I do agree with the suppression of science in the US. You're spot on.
However, the Earth *is* only 6000 years old or so, from a relativistic perspective, for a sparse few particles throughout the universe. ;)
Even money, far more particles *really* close to an event horizon as well.
I remember cricket. I sprayed the corner it was chirping from, it stopped. ;)
I'll not even go into US-foreigner nonsense. So short a life, shorter for being a US citizen within the US, so much to rail against...
"which is correct of course, just think of sharks, no wait, think of tigers, um, no... lions."
Ever been bitten by a rabbit?
Oh, wrong TYPE of teeth. ;)
Besides, the last good evidence I saw, T-Rex wasn't a carnivore, it was a scavenger.
Seriously, I *am* entirely certain that T-Rex *ate*. What is open for interpretation. ;)
But, sharp teeth is relative. Snakes have sharp teeth, as do mice, rabbits, lions, tigers and bears.
"Yep, crazy people tend to respond to the world around them in a crazy manner. This includes making crazy religions (not all of us think the Bible is a science textbook)."
Well, if one changes water to fluid, the interpretation changes entirely. ;)
In the beginning, there was nothing. The hyperfluid was separated from the solid... ;)
Hey, one can take any silly and run with it in a ludicrous way to make it almost reach reality.
In the beginning, there was nothingness.
Then, I farted. So, I declared, let there be a light upon the fart and it was so.
The light changed the fart into water and other gases and I noticed the STAIN, which I called land.
Water, land. It was good.
Eventually, I got fatigued and created man.
Man was loathsome, evil, corrupt, mass-extinction driving, so I gave man fire to burn himself to death with.
Damn! Man didn't.
So, I gave Man iron, to stab himself to death with.
Bugger! He was and remains too prolific!
So, I gave Man nuclear fire.
The jury is still out...
This Jesus fellow was a troublemaker from the West Bank, wasn't he? Probably Palestinian. They are like that, you know.
Ever been bitten by a rabbit?
Rabbit? Is this the killer Rabbit of Caerbannog?
That'll be a struggle.
Which six days of creation order are you going to use?
The one at the start of genesis which goes Heaven and Earth, Light, Sky, Plants, Sun moon and stars, Fish and birds, Land animals, Man and woman at the same time.
Or the one a little bit later that goes Man, Plants, Birds and land animals, Woman.
I think "Innerrency" may be town in Wisconsin.
Well there is a Kurt Wise, B.A. (Chicago), Ph.D. (Harvard) that is infamous for the following...
"Although there are scientific reasons for accepting a young earth, I am a young-age creationist because that is my understanding of the Scripture. As I shared with my professors years ago when I was in college, if all the evidence in the universe turns against creationism, I would be the first to admit it, but I would still be a creationist because that is what the Word of God seems to indicate. Here I must stand."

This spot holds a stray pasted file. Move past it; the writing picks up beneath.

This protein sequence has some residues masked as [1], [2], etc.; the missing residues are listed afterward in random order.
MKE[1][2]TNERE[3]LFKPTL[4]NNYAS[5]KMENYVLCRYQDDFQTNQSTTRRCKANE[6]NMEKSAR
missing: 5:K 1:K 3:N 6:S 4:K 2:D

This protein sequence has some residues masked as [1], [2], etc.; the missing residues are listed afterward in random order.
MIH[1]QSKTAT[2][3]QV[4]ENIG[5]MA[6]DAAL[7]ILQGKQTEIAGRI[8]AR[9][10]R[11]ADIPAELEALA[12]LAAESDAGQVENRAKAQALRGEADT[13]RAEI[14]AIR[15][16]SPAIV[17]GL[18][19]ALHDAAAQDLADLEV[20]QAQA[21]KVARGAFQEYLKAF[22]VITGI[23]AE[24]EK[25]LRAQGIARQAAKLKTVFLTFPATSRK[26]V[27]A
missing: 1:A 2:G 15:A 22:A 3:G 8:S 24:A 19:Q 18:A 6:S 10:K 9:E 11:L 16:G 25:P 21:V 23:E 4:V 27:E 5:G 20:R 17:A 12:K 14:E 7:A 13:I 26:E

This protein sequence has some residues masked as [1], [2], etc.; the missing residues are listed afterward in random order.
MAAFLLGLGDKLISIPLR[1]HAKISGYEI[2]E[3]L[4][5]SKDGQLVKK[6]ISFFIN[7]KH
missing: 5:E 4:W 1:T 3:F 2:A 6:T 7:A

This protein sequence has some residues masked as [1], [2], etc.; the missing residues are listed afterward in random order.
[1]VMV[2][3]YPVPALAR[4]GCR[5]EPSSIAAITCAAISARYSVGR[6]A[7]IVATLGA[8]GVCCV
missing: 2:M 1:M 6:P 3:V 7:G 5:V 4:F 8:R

As Richard Dawkings so rightly sums this up "he volunteers that, even if all the evidence in the universe flatly contradicted Scripture, and even if he had reached the point of admitting this to himself, he would still take his stand on Scripture and deny the evidence."
With so many in the US blind to rational thought they are in serious trouble in the long run.
... Panda Bears. Pandas have sharp teeth and are vegetarian.
So if Jesus was a foreigner from which country?
Where can we find his birth certificate?
Science have proved the first humans came from Africa. So as a African born, let me correct you. Jesus made the first version 1.0 in the Magaliesberg mountains. You see the perfect clay for human conception only exist here. The holy tabernacel with enough clay hidden inside can be found here by truly religious people. If your faith is not strong enough you will not be able to see it. You can buy a chart worth $10,000,000 from me.
< pedant>I think it's more likely that they're MADE from CLAY. I'm assuming that's a typo. </ pedant>
I'd say from clay is more accurate than made from clay in this context.
Humans are manifestly not made from various alumina or silicates, but are largely made of water and carbon and squidgy bits (technical term).
Like a farmer may be of the land but not made from actual cow shit (whether they talk it is a per farmer decision), life may be of clay but not made of it.